Green for go, go, go as Hyundai Ioniq offers three electric-based powertrains

PUBLISHED: 07:18 10 November 2016

Hyundai Ioniq offers three electric-based powertrains but hybrid is likely to be most popular.

Hyundai Ioniq offers three electric-based powertrains but hybrid is likely to be most popular.


Hyundai’s new Ioniq hatchback is the first car to offer three electric-based powertrain aimed at offering something for everyone.

What’s new?

The Ioniq is a big deal for Hyundai. The first car in three different electric-based powertrains – hybrid, plug-in hybrid and fully electric
– is designed to offer something for everyone.

The hybrid and all-electric versions are now on sale with the plug-in version next year. With all-electric and hybrid vehicles commanding an ever-growing market, a three-car offering should mean that the Ioniq should please all.

Hyundai Ioniq Hybrid

Price: Hyundai Ioniq Hybrid 1.6 GDi Premium SE £23,595 (range from £19,995)

Engine: 1.6-litre, four-cylinder petrol plus electric motor offering 139bhp combined

Transmission: Six-speed dual-clutch automatic

Performance: 0-62mph 10.8 seconds; top speed 115mph

MPG: 83.1 combined

CO2 emissions: 79g/km

Looks and image

The futuristic Ioniq, with bi-xenon headlights and LED rear lamps, has a bang-up-to-date look.

There’s a huge variety of exterior colours to choose from, and bright orange and blue really shout about this clever and forward-thinking car.

Space and practicality

The Ioniq’s traditional hatchback layout means decent space for all passengers. The driver has a reasonable amount of seat and wheel adjustment, which means that finding a comfortable position isn’t tricky. Likewise, the front-seat passenger has plenty of room and bags of stowage space with door bins big enough for bottles of water and other everyday items.

In the back, passengers won’t feel too short-changed when it comes to legroom. Those back seats split 60/40 too, adding to the boot’s capacity of 443 litres which sounds respectable but is quite shallow. Owing to the fact that the car’s large lithium-ion battery is placed at the back of the car, luggage space is limited, something families may want to consider.

The cabin has a solid feel but there are some areas where the impression slips. Nevertheless, the overall feeling is of a car that is well screwed together.

It’s relatively well equipped, too, with the dash dominated by a large eight-inch touch screen which integrates navigation, multimedia and Apple CarPlay, as well as Android Auto.

While the Ioniq comes with Hyundai’s five-year unlimited-mileage warranty, the lithium-ion battery is covered for eight years, or just over 180,000 miles.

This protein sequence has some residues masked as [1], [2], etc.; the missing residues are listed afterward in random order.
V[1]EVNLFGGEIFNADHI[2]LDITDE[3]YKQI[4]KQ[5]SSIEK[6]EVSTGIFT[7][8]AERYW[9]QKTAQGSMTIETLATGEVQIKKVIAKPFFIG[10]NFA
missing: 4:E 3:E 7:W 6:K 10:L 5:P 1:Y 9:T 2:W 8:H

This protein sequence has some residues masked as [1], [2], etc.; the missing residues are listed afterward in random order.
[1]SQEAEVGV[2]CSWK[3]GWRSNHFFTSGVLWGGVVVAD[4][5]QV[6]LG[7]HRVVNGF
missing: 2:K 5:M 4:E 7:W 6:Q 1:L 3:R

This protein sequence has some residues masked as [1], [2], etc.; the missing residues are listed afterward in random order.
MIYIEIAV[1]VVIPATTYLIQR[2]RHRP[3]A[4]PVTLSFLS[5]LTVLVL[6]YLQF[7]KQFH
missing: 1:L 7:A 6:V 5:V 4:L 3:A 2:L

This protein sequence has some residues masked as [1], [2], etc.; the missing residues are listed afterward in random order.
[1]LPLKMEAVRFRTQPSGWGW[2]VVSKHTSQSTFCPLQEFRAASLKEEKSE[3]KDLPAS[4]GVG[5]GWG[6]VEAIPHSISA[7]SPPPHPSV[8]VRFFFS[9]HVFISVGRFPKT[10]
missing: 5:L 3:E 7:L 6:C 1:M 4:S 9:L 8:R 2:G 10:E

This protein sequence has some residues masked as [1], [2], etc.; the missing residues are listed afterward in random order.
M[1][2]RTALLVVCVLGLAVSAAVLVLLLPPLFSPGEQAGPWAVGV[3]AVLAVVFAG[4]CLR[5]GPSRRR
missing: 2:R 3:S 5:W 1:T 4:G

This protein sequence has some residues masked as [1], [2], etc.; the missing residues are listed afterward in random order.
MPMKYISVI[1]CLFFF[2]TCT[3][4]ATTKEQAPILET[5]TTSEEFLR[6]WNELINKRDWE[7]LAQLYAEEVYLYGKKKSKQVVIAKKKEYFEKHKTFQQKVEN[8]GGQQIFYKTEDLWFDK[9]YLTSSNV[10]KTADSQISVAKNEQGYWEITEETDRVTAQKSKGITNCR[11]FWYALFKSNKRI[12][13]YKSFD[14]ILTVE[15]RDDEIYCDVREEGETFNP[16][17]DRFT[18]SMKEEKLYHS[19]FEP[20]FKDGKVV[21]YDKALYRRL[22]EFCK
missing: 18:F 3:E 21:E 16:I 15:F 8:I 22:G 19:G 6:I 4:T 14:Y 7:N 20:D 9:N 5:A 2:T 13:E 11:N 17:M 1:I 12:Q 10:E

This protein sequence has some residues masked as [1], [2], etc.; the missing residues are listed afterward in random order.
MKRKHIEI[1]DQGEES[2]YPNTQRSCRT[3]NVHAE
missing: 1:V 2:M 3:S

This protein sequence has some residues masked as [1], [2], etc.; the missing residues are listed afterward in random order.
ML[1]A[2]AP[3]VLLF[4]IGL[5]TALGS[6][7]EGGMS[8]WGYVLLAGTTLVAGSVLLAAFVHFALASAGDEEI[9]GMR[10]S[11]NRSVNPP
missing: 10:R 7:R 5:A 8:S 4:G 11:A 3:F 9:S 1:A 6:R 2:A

Behind the wheel

The Ioniq isn’t going to set hearts racing when it comes to driver involvement but is more interesting than rivals. The hybrid version is set to be the most popular.

The six-speed dual-clutch automatic gearbox does well to recreate a normally fuelled car’s power delivery. It’s especially well suited to driving around town, where it appears most Ioniqs will spend their time.

If you want to enjoy a winding B-road, though, the gearbox can be placed in sport mode, which allows it to hold gears for longer.

The steering has little feedback, despite feeling quite heavy, but the Ioniq rides impressively well, and it’s quiet and relaxing at high speeds with very little wind or road noise.

Value for money

The Ioniq starts at £19,995 for the entry-level Hybrid 1.6 GDi SE which gets 15in alloy wheels, a rear-view camera, rear parking sensors and a decent amount of kit. You’ll even find autonomous emergency braking – something plenty of premium rivals aren’t throwing in yet.

The most expensive Ioniq Electric Premium SE, at £30,795, includes front and rear heated leather seats and a heated leather steering wheel.

The Hybrid Premium SE is likely to be most popular model, offering good value for at £23,595. Also, thanks to that hybrid powertrain, it’ll be far more usable than the all-electric model – especially for those looking to do longer trips.

Who would buy one?

For getting around town and avoiding congestion charges, the Ioniq is a fine choice. Also, with two powertrains to choose from and a third in the pipeline, there’s a version to suit anyone.

And with the base car coming in at £19,995, it’s ‘reasonably priced’ – it’ll definitely be worth looking at if you’re thinking of a hybrid family hatch.

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